The Rebel Girl: Liberated for Real?

Against the Current, No. 96, January/February 2002

Catherine Sameh

HAVE THE WOMEN of Afghanistan been liberated? Certainly, George and Laura Bush, and much of the U.S. media would like us to think so. The image of Afghan women tearing off their burqas has captured the imagination of U.S. media consumers and become a symbol of the fall of the oppressive rule of the Taliban.

Indeed, the fall of the Taliban at least weakens gender apartheid in Afghanistan. Women and girls are now allowed to attend school openly, women are now allowed back in the work force, and wearing the burqa is no longer mandatory.

In a historically unprecedented moment, with pressure from the UN and the international community, two women were recently chosen as part of the new transitional government in Afghanistan.

Sima Samer, a doctor who runs health centers for Afghan refugees in Pakistan, was elected minister for women’s affairs. Sahaila Seddiqi, a surgeon and former army general, will become minister for public health.

But as many human rights organizations, international journalists and observers have pointed out, the majority presence of the Northern Alliance in the new transitional government and their U.S.-backed rise to power pose grave threats to the genuine and lasting liberation of women and girls in Afghanistan.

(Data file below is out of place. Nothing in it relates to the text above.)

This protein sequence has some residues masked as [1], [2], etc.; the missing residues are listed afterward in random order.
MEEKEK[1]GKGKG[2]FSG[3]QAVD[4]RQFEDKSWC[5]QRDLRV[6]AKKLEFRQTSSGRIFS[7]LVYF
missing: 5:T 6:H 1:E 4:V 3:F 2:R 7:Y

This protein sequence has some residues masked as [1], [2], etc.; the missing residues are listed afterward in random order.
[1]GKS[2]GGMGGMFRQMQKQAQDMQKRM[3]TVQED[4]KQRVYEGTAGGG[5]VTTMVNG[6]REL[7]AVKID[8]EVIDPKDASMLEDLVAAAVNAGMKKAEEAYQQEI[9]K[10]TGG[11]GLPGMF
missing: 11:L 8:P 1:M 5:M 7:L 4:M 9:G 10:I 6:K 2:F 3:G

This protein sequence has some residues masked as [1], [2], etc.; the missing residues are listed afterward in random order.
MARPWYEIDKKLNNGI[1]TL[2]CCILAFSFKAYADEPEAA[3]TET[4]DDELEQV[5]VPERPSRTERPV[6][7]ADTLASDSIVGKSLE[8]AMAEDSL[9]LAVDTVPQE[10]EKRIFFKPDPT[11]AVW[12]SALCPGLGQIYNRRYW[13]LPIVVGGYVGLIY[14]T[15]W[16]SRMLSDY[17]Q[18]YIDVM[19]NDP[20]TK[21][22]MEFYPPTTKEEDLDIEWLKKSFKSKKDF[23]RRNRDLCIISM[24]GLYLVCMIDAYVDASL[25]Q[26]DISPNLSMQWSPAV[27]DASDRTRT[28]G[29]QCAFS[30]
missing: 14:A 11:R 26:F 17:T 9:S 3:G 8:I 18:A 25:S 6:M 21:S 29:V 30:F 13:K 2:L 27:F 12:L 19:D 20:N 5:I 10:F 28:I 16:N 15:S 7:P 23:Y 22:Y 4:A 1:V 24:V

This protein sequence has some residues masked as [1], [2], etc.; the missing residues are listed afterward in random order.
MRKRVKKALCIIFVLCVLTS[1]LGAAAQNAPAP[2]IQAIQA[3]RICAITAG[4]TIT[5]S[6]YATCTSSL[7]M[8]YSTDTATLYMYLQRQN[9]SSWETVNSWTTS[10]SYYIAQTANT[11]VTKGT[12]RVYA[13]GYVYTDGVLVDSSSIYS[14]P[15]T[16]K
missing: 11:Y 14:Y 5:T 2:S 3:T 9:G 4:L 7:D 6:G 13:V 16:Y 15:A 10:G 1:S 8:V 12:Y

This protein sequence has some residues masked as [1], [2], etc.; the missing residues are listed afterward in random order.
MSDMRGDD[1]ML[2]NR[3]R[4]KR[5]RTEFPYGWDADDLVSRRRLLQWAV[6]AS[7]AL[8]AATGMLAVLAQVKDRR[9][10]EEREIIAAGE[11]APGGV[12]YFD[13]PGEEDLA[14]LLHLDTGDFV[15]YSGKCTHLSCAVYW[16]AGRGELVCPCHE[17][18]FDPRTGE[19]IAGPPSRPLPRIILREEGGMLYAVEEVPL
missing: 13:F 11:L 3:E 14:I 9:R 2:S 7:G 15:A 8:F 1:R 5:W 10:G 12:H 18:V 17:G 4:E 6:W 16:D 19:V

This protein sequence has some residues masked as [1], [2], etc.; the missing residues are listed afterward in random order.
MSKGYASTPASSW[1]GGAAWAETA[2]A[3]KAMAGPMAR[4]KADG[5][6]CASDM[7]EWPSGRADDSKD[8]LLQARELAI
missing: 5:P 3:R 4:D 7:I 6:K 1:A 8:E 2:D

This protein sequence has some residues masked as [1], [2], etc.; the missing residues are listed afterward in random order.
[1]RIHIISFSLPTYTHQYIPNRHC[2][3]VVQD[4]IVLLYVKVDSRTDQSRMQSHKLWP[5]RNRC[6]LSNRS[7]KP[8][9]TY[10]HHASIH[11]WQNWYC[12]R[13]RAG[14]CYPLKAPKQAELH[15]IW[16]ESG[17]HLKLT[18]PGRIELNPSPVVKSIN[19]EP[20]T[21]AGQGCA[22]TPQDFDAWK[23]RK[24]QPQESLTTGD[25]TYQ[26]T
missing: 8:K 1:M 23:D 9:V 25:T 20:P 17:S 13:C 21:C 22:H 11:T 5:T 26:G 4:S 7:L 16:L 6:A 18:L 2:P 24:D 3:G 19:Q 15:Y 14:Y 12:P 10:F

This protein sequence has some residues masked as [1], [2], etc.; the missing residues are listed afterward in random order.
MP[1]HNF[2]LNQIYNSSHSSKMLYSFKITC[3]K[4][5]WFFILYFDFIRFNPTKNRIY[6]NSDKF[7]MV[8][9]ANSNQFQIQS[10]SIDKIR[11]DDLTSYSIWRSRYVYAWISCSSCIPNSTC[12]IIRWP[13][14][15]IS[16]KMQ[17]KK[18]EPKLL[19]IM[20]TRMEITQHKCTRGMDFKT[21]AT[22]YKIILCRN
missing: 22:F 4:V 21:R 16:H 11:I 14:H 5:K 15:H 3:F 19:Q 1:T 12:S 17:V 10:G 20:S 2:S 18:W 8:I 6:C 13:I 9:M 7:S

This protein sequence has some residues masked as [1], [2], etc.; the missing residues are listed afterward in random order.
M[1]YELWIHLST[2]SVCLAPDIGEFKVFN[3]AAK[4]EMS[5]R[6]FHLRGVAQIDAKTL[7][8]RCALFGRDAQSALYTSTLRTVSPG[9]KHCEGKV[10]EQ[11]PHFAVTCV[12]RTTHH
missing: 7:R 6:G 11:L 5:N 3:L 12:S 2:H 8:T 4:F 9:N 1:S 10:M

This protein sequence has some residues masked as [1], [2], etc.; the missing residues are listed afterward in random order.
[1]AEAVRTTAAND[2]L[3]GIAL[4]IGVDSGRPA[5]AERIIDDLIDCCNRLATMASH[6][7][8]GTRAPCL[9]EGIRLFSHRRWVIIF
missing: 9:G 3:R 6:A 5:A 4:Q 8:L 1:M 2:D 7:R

Are we to so easily forget the Northern Alliance’s reign in the bloody civil war of 1992-1996 that left thousands of civilians brutally raped, tortured and killed? According to RAWA, the Revolutionary Association of the Women of Afghanistan, an Afghanistan and Pakistan-based feminist group:

“Thousands of people who fled Kabul during the past two months were saying that they feared coming to power of the NA in Kabul much more than being scared by the U.S. bombing . . . The terrible news of looting and inhuman massacre of the captured Taliban or their foreign accomplices in Mazar-e-Sharif in past few days speaks for itself…

“The retreat of the terrorist Taliban from Kabul is a positive development, but entering of the rapist and looter NA in the city is nothing but a dreadful and shocking news for about two million residents of Kabul whose wounds of the years 1992-96 have not healed yet.”

Why should the women of Afghanistan exchange the freedom to remove the burqa and to reenter school and the work force for the fear of mass rape and looting by the criminal Northern Alliance, many of whom are also fundamentalist patriarchs?

And what about the one million Afghan widows of war who will struggle to feed themselves and their children under a Northern Alliance led government, just as they did under the Taliban? What kinds of jobs will be available in a country demolished by decades of war?

The situation of women in Afghanistan illustrates all too clearly that women’s liberation must go hand in hand with economic justice, a lasting end to war and U.S. imperialism, and a democratic political process that enforces the will of the people of Afghanistan.

If George and Laura Bush really care about the women of Afghanistan, they will demand that all terrorists, including those of the Northern Alliance, be brought to justice under international law, not a bombing campaign; and that a UN peacekeeping force position itself in Afghanistan to effectively support a just transition to a democratically elected government.

Our antiwar and global justice movement must demand the end to U.S. geopolitical hegemony in the Middle East, an oppressive cape of exploitation which shrouds women, men and children, and equally important to break out of as the burqa.

from ATC 96 (January/February 2002)